Emissions Trading-essential elements

Feature story - September 14, 2007
The NZ government is about to release its proposal for an emissions trading scheme to address climate change.

The emissions trading scheme is just one of a string of tools that must be implemented to tackle climate change. If we want to avoid the most catastrophic climate impacts, we must reduce emissions by 30% from 1990 levels by 2020 and 90% by 2050. Our political leaders need to agree on mandatory emission reduction targets, set a price on all greenhouse gas pollution at the earliest possible date, and instate strong policies to encourage renewable energy, energy efficiency, increased public transport and reduced agricultural emissions.

The following elements are essential for a credible and effective regime:

Robust, science based cap: It is important that the level of the initial cap is determined by the level of emissions necessary to contribute to global emissions reductions that will enable global atmospheric temperatures to peak at an increase of 2 degrees. In the case of New Zealand, this entails a cap that will set New Zealand on a path to an 80-90% reduction in emissions by 2050.  This will create a price on emissions that will help start the process of reducing emissions;

Sinking cap: The cap needs to reduce at a sufficiently rapid rate to set New Zealand on a path to a 80-90% reduction in emissions by 2050;

Reliable inventories: It is essential that businesses are not able to under-state their emissions reduction potential in order to game the system as has happened elsewhere;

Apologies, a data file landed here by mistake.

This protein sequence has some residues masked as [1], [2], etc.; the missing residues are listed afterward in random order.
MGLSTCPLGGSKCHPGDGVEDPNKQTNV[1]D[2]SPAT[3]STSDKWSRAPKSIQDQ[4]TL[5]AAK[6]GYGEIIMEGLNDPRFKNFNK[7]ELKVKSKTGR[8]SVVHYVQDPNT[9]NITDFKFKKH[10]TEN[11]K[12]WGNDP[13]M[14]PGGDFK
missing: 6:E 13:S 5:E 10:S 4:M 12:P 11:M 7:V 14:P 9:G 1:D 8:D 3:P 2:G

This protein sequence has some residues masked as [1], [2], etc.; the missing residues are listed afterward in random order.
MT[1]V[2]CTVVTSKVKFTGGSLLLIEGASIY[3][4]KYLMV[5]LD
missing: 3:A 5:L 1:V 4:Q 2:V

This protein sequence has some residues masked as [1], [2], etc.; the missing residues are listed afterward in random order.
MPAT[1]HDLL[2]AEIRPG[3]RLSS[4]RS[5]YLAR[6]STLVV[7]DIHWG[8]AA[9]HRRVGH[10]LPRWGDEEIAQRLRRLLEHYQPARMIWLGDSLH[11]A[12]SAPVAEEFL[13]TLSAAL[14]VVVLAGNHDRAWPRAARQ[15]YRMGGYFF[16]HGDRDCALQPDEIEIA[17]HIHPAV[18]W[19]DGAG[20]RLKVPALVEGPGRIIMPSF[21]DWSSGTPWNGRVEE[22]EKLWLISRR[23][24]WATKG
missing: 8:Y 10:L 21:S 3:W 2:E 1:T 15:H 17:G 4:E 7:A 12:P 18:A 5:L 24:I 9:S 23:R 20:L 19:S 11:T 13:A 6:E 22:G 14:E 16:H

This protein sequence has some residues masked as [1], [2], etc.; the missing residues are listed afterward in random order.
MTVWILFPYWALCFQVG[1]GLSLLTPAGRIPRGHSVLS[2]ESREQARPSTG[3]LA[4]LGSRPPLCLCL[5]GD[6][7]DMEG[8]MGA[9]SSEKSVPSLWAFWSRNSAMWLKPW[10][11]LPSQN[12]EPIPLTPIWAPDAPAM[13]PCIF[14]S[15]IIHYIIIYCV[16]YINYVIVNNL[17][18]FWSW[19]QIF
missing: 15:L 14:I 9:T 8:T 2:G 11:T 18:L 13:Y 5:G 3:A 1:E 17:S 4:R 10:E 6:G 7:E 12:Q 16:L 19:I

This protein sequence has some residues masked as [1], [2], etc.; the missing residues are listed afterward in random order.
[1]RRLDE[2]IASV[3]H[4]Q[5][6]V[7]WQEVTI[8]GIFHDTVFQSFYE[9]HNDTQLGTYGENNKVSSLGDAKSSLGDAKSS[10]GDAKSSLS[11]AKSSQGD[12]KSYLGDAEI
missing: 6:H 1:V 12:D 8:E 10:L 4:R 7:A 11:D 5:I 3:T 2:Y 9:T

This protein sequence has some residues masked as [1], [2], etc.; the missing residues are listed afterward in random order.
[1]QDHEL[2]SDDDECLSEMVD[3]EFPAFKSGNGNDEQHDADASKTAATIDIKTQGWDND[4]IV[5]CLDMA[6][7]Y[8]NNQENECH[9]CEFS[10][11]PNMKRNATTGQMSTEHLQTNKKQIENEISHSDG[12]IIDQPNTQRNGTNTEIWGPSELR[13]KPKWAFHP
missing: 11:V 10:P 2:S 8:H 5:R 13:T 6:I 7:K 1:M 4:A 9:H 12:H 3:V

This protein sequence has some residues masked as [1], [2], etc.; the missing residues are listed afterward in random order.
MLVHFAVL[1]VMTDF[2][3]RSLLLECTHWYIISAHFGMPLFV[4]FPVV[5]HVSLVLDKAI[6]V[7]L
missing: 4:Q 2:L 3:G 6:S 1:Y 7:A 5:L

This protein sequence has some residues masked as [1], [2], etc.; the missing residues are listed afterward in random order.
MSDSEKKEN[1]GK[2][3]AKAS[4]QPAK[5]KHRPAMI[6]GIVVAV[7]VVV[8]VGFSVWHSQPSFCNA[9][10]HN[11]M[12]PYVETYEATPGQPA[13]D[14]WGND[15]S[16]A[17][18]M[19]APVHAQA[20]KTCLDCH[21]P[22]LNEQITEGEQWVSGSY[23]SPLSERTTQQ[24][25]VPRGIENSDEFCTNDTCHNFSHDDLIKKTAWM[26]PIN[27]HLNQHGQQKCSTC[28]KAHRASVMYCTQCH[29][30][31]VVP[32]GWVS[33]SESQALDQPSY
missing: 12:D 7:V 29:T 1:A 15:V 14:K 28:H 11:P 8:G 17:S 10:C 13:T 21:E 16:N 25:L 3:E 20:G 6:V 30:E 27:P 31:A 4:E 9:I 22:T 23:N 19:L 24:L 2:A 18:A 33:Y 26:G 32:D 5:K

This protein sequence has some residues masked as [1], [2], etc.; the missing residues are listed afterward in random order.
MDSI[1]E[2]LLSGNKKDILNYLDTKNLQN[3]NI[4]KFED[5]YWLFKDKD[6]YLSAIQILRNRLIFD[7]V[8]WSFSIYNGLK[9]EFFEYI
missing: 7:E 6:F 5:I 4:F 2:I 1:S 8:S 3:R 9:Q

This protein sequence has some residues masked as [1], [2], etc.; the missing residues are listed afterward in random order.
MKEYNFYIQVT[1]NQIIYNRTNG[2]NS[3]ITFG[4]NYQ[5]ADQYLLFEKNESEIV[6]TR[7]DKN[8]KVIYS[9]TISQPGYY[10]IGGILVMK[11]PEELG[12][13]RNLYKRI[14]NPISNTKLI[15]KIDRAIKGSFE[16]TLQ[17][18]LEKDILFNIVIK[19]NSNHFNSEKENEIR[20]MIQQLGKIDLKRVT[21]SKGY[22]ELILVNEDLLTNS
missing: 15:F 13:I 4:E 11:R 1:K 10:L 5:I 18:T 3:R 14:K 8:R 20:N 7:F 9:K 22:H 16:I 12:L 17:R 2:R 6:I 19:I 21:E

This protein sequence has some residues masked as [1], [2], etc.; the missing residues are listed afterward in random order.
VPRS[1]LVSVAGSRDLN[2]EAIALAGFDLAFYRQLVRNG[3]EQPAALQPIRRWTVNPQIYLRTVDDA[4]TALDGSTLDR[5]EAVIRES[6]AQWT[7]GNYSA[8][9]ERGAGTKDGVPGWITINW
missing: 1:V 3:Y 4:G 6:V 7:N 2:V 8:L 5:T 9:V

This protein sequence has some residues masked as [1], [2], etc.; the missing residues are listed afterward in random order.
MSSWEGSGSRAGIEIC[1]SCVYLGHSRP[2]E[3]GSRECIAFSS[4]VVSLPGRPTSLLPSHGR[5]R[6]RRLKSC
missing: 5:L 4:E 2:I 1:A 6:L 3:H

All sectors in as soon as possible: In order to ensure fairness and the necessary level of emissions reductions to meet the 2050 target, all sectors should be brought into emissions trading from the outset of the scheme.  The Government should not delay entry of New Zealand's agricultural or transport sectors;

All greenhouse gas emissions as soon as possible: All greenhouse gases, including methane, should be included.  Land managers can change land use to reduce their emissions in much the same way that energy companies can change fuels.  

Auctioning preferred over free allocation: As has been demonstrated by the operation of phase I of the European Emissions Trading Scheme, free allocation of permits tends to benefit shareholders of those firms that receive free allocation instead of addressing climate change or assisting vulnerable people. Auctioning increases the value of the carbon price and therefore improves the business case for decarbonising operations, rather than continuing to emit and buy cheap credits from the market place. Auctioning also provides revenue that enables the Government to invest in climate-friendly initiatives and assist vulnerable people to make the adjustments needed in an emissions-constrained economy;

Social equity: It is important that the Government addresses any social inequity that may arise from a price on greenhouse gas emissions.  This includes insulation and other measures to reduce the energy dependence of households and greater investment in public transport to maintain mobility.

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